Alfa’s new model launches were always spectacular affairs. Only Alfa Romeo would launch a new car – the 33 – in Venice….and include partners in the invitation.
Alfa trips to Italy, always as much a cultural event as an opportunity to drive the latest models, achieved legendary status in the 1970s.
The 1976 Ciao Tour, seven days in duration, included a “typical” Italian 12-course lunch with wine in a celebrated restaurant in Orvieto. Famously, at around 4.00pm, the happy journalists were advised by their Italian PR-host, “Hurry, hurry, get on the bus or we’ll be late for dinner.”
Any invitation to lunch at Alfa’s Matraville headquarters was accepted with pleasure. If you ate with Enrico Zanarini, Alfa’s super smooth, Armani-clothed, PR and marketing boss, the staff canteen was the location. This was no ordinary canteen – under Ruggero it became a proper Italian restaurant down to the chequered red tablecloths, al dente pasta and balsamic vinegar. We journalists believed this was Sydney’s best Italian restaurant.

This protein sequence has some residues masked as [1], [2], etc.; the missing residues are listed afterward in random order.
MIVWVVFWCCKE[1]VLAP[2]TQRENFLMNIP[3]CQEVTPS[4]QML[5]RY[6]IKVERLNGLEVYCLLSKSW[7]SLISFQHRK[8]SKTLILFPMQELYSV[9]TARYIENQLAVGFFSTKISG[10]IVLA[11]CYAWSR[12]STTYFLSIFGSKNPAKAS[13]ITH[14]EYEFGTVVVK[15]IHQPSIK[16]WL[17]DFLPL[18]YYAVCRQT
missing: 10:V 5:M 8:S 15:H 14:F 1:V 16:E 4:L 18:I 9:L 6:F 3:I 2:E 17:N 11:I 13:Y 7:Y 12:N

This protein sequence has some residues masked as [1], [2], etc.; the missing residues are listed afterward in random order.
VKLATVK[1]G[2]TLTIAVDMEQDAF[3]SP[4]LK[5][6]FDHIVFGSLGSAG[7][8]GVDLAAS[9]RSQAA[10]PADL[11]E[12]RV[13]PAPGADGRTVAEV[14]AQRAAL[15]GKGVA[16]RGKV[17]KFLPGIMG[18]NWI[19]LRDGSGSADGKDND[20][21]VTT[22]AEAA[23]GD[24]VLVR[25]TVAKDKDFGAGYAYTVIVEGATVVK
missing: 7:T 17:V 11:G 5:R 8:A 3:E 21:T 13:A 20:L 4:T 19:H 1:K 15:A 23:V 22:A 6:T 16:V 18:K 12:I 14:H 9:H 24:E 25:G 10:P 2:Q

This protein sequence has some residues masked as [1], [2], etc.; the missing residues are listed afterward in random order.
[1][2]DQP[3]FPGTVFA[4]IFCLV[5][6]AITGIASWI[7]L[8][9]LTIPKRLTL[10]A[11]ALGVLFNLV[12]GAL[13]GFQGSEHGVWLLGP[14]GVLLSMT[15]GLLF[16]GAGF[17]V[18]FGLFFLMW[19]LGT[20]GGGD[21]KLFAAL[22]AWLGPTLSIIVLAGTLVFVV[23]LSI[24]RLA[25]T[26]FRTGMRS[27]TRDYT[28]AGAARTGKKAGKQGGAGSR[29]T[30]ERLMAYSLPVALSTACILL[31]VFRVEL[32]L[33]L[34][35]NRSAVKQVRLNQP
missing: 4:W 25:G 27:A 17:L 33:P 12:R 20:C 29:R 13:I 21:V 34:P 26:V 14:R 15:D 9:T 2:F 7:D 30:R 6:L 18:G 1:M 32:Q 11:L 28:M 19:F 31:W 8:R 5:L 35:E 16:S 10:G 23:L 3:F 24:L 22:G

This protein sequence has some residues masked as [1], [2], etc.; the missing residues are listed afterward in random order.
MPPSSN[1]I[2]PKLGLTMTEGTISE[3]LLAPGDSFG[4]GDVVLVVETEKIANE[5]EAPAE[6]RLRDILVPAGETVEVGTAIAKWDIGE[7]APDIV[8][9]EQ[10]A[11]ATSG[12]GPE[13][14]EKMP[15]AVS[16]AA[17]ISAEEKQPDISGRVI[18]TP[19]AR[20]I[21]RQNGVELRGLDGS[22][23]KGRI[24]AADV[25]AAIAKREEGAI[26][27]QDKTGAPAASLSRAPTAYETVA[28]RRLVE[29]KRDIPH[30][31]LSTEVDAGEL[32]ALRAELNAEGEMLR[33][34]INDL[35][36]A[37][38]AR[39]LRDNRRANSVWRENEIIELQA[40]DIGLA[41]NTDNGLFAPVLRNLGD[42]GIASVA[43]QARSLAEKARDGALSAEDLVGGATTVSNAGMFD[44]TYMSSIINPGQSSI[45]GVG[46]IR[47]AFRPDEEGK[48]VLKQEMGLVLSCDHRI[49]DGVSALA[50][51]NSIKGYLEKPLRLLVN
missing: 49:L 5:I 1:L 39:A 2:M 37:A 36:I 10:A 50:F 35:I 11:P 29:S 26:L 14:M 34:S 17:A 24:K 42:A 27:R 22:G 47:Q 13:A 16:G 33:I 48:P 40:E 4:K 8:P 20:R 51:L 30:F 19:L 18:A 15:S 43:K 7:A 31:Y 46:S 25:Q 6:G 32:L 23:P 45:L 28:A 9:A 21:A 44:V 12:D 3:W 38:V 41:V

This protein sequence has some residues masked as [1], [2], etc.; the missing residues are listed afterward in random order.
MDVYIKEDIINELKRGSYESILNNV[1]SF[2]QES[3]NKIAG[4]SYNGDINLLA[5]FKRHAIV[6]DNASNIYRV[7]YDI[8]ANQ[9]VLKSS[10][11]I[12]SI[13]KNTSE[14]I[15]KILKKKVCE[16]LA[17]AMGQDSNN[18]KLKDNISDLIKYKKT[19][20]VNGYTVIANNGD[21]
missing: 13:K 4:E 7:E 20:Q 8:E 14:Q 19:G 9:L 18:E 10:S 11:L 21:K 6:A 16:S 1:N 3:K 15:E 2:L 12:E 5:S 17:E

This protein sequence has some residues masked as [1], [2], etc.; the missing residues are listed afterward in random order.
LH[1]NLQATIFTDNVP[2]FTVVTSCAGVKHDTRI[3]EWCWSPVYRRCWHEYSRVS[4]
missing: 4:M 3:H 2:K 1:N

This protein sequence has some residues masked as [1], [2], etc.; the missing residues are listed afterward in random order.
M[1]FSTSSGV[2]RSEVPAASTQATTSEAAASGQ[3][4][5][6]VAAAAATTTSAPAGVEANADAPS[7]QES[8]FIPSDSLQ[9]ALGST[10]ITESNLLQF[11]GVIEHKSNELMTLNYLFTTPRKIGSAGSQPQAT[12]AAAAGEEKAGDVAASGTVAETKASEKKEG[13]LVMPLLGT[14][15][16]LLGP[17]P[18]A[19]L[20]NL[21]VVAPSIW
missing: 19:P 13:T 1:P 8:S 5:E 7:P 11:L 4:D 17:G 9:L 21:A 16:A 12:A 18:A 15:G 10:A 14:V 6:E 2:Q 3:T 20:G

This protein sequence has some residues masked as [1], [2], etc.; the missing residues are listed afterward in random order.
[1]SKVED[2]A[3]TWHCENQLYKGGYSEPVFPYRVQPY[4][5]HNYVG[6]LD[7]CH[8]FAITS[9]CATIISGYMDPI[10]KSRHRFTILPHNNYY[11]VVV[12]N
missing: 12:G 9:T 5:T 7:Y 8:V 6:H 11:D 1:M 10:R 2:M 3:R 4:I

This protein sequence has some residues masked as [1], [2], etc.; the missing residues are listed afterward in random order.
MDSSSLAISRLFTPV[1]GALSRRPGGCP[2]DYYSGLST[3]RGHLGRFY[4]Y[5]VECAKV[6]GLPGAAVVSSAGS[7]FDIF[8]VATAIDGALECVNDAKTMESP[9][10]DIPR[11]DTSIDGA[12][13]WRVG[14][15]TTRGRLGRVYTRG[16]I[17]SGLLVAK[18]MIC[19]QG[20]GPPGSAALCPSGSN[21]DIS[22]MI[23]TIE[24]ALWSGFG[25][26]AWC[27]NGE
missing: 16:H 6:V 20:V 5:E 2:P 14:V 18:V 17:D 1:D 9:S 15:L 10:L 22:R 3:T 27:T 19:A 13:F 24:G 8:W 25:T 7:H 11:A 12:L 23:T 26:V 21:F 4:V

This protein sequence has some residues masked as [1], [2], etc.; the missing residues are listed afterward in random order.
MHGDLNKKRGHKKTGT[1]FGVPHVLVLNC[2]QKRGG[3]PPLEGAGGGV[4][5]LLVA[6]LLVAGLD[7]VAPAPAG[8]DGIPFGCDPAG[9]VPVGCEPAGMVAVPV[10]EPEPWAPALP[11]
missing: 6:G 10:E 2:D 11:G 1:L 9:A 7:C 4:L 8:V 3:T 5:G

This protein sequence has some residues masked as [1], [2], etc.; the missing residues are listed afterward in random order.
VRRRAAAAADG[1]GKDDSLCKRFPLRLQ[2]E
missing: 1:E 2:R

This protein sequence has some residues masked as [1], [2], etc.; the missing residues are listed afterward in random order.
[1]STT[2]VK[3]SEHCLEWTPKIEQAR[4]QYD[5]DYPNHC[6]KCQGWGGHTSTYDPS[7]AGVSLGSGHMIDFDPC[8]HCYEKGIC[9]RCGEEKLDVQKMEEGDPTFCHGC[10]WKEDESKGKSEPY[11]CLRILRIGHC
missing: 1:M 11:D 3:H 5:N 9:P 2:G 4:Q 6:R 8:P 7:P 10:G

You knew you’d moved up the pecking order when you dined alone with Ruggero in the board room: pasta, of course, salad, a choice of fish or meat for the main course – accompanied by wine, Italian of course – followed by an espresso. Then came the famous pressie cupboard from which Ruggero would select one from a collection of Alfa jackets, Alfa briefcases, Alfa model cars, Alfa novelty tool kits and books about Alfa Romeo. Ruggero was the embodiment of the Italian cultural tradition of gifts. They served as something else to connect us to Alfa, Italy and his infectious spirit.
His agile mind worked at a hundred miles an hour, darting from one subject to another…..“By the way…” Ruggero would start, before launching into an unrelated subject. And he drove as fast as his mind worked, as a suspended licence confirmed.
He took the CEO job seriously, buying quota from other importers to get around the import restrictions. He lifted Alfa sales to a peak of 2400 in 1985.